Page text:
The number of women who smoke during pregnancy is higher in the North East than elsewhere in England.
This research project will compare stop smoking support services offered to people with recognised mental health problems and the general population.
August 2017 - August 2018
Heart disease is still a major cause of disability and death, and it particularly affects people in socioeconomically disadvantaged groups.
October 2012 - September 2015
This research project evaluated the babyClear© programme to find out if it was an effective way to reduce the number of mums-to-be smoking in the North East of England.
April 2013 - July 2015
This project aimed to evaluate the effectiveness of the Smokefree Homes Service in Stoke on Trent to see if it was an effective way to reduce children's exposure to environmental tobacco smoke and make homes smoke free.
September 2016 - April 2018
A detailed monthly national survey was needed to understand population-wide influences on alcohol use, and to inform and evaluate policies aimed at reducing alcohol-related harm.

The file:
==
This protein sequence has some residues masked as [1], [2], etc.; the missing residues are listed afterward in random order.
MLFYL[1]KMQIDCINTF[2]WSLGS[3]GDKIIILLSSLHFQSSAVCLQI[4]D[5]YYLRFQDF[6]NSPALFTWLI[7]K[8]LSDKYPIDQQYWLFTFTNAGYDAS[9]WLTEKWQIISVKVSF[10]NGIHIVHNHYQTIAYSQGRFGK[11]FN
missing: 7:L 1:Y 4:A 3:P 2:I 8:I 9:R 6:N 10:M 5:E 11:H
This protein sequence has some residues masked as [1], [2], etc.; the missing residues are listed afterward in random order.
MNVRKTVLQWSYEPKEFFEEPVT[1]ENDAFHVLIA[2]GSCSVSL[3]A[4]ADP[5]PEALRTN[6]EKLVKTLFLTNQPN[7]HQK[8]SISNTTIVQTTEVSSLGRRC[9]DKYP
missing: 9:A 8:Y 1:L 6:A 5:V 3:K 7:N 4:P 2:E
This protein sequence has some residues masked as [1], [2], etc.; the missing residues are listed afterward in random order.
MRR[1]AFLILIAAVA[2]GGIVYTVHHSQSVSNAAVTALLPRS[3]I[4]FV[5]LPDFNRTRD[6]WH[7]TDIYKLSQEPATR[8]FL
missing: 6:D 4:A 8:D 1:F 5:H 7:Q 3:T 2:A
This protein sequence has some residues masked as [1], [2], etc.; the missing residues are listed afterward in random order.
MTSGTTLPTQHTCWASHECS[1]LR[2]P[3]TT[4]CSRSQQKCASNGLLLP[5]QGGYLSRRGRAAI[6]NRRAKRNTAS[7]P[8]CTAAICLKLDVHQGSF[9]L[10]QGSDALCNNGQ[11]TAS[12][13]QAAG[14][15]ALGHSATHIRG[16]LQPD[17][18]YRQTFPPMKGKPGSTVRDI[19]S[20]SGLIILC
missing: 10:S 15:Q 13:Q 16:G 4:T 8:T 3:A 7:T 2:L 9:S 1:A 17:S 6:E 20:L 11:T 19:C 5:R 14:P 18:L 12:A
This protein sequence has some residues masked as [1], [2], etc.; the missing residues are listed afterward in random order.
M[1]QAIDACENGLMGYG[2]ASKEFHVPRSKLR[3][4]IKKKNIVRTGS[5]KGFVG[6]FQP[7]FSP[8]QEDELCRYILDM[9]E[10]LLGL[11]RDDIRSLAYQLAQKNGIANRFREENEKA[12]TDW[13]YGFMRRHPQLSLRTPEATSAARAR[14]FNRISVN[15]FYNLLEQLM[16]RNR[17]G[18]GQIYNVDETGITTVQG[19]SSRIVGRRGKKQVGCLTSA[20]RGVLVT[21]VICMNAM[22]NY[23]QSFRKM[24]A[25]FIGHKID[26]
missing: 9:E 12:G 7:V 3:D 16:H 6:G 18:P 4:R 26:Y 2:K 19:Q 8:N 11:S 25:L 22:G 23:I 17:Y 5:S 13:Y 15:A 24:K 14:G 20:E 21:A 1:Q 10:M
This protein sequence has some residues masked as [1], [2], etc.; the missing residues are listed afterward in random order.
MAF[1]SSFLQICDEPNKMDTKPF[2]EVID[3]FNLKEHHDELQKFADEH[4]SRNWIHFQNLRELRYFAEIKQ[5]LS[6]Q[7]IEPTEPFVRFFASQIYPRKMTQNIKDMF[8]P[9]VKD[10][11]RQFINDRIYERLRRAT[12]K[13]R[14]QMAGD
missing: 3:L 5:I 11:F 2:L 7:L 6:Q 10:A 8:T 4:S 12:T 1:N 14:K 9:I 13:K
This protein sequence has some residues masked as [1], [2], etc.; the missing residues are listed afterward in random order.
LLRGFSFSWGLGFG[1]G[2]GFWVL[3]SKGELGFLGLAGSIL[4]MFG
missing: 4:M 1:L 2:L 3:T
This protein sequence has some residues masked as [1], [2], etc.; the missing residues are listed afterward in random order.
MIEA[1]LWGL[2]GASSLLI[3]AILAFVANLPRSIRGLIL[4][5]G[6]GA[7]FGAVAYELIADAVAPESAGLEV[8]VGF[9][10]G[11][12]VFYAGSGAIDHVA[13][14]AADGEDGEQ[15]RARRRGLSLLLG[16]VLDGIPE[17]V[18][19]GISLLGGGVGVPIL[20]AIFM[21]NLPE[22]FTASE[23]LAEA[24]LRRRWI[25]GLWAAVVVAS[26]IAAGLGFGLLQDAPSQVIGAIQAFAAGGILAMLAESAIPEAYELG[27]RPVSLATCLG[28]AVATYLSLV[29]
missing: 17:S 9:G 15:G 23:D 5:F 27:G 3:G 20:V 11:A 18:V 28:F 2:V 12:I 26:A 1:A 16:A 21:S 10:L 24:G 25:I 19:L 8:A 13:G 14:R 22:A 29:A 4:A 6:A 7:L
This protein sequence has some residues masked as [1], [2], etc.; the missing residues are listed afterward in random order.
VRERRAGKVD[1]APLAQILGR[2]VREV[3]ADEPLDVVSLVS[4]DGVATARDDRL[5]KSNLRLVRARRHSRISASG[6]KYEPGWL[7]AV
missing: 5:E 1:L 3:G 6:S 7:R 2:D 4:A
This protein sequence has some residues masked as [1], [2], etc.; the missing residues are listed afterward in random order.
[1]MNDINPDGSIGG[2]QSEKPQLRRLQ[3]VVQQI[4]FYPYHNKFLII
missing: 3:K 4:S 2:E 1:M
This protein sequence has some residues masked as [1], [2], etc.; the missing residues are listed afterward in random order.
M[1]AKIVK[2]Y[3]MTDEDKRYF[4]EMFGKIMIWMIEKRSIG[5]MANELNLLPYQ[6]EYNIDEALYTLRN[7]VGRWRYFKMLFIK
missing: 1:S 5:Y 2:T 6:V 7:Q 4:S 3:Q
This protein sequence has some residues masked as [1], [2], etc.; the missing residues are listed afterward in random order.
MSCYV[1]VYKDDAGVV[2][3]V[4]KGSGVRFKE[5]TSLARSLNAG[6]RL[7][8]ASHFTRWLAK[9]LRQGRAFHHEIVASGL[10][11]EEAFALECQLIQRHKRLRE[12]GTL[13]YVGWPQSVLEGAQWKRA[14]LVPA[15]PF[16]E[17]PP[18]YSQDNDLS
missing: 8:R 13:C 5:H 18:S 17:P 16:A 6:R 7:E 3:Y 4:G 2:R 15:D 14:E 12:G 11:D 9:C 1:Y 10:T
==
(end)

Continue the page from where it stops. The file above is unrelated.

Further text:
March 2014 - ongoing
Today we meet Dr Jamie Brown, Principal Research Associate and Deputy Director of the Tobacco and Alcohol Research Group at UCL.
Pregnant women are almost twice as likely to quit smoking if they are supported from their first midwife appointment – and then are more likely to have heavier, healthier babies.
An intervention evaluated by NIHR SPHR researchers at Fuse has shown to have a substantial impact on referrals to smoking cessation services and quit rates among pregnant women in North East England.
People recently attempting to quit smoking tobacco are more likely to try to drink less alcohol than other smokers, according to research published in the open access journal BMC Public Health.